I think I trust Apple on this one, but note that certain 3-letter orgs have been advocating 'end-to-end' encryption (and marketing it as such) where that means between parties, but where it gets decrypted by the services in the middle. The question is, who we trust ISN'T complying.

    viclauyyc said:
    Since US fail to provide a fair healthcare, mental health in this case, and an effective gun control, now the US citizens suffer.
    Even Airforce report the crime he committed, he still able to buy guns from private seller or gun shows.
    If the USA had 'effective gun control' it's quite likely he'd still have gotten the guns, quite possibly from a private seller. In fact, once again, the regulations were in place to stop him from legally attaining one, and they failed. The real crime (aside from what he did) is the failed medical system, especially in regard to veterans. And, neither major political party are really trying to fix this problem.

    dewme said:
    This is all very sad and exposes an ingrained weakness in human intellect to refuse to accept that sometimes humans simply do very bad things for no logical or rational rhyme nor reason. Digging into the phone data is never going to change the results of the tragedy that occurred at the hands of a person that had no regard for the sanctity of human life. There is no narrative that will come from the perpetrator’s phone data that will make this scenario any better or prevent a similar scenario from happening again in the future. 
    Agreed. I think the majority of the population no longer have much of a clue about either human nature, or how terribly things can escalate when you heap additional things on top of that. And a good amount of the 'progress' in the form of societal changes that underly the increase in this kind of stuff would be supported by the average voter. While they might not get the connections, we as a society, have been asking for this future.
  • Reply 64 of 88
    AppleInsider said:
    [...] The iPhone was at some point flown out to an FBI lab in Quantico, Va., but without success.
    That surprises me. Flights are rather commonplace now, and a phone is not particularly tricky cargo, so it's strange that flying the phone to an FBI lab was unsuccessful.
    netmageiqatedorandominternetperson
  • Reply 65 of 88
    cgWerks said:
    My point, though, was that some of these drugs are extremely dangerous
    It's not that simple. A drug that has a negative affect on you may be a perfect solution for me. Brain chemistry differs from person to person, as do the circumstances causing the disorder.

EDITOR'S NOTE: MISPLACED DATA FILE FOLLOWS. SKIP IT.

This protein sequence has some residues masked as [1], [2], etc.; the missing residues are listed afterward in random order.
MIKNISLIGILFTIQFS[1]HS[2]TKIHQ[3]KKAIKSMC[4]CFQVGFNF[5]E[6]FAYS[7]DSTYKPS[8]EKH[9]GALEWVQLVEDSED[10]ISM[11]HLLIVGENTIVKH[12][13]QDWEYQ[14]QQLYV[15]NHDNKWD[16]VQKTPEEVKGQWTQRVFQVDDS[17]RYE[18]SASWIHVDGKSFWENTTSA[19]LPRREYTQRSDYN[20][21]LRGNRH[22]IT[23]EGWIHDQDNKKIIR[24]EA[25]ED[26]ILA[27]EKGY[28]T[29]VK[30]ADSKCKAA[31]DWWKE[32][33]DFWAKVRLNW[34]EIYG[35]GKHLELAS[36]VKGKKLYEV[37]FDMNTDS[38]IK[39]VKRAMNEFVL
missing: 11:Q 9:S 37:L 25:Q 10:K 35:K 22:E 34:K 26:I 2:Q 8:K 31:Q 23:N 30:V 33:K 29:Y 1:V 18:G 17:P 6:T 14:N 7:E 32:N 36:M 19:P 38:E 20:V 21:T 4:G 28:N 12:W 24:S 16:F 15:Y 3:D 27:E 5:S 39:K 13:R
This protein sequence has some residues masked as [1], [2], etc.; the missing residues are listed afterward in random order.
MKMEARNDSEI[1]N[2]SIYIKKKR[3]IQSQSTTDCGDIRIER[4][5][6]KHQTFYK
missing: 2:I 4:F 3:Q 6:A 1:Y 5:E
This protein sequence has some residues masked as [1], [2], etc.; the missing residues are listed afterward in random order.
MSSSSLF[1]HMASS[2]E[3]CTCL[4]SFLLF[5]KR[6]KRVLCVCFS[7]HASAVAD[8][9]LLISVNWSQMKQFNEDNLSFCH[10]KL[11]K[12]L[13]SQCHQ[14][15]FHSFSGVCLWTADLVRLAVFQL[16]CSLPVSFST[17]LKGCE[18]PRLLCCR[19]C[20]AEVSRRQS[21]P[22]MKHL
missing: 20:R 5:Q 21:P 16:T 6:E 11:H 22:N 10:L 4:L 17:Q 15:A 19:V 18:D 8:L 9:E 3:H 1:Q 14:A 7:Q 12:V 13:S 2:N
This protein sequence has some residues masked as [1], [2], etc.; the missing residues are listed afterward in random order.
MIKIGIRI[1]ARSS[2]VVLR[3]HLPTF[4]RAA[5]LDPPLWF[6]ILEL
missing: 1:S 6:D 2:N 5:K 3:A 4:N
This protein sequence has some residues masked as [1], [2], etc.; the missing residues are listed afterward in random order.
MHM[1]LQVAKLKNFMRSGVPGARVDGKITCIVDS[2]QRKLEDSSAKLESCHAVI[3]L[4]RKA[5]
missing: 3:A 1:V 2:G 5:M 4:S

The situation with mental health drugs is not all that different than antibiotics. There are a lot of them, and sometimes a certain one doesn't work in a certain situation, even though all our research suggests it should.

    cgWerks said:
    (And, it's amazing the number of these and other violent incidents have some kind of pharma introduction or change in their history.... we'll just not hear that emphasized because big-pharma pays far to much to the media outlets.)
    That's leaning a little too far towards tinfoil hat, in my opinion. What you don't hear about in the media is the hundreds of thousands of people who successfully treat disorders with drugs. You only hear about the one-in-a-million cases where a drug caused a reaction. People have adverse reactions to other kinds of drugs too. I'm not defending the pharmaceutical industry, I'm just saying that we need to keep some perspective. Outcomes weigh very, very, very heavily to the positive. One might even argue overwhelmingly so.

    cgWerks said:
    In my own experience, a doc talked me into trying a SSRI several years back, and I literally felt an almost out of body experience of observing myself becoming irritated and angry way out of proportion... like the onset of being out of control. It scared the heck out of me and I stopped cold-turkey... which led to a week or so of nasty side-effects.
    Yup. Sorry you had to experience that. There does appear to be a risk of that happening.

    I'm neither a doctor nor a pharmacist, but I am a patient being successfully treated with medication. Immediately after being diagnosed my doctor and I experimented with a few drugs before we settled on one that was a good fit. Sadly, sometimes -- rarely, but sometimes -- the affects can be nasty. Supervision and support during that phase of treatment is critical.

    I was lucky in that I had only varying degrees of effectiveness and comparatively mild side effects to deal with. I can't say how I would have responded if I'd had an experience like yours, but I'm glad I didn't because finding the right medication has allowed me to enjoy a happy, normal life. I can't imagine what the last 30+ years would have been like without medication controlling the symptoms.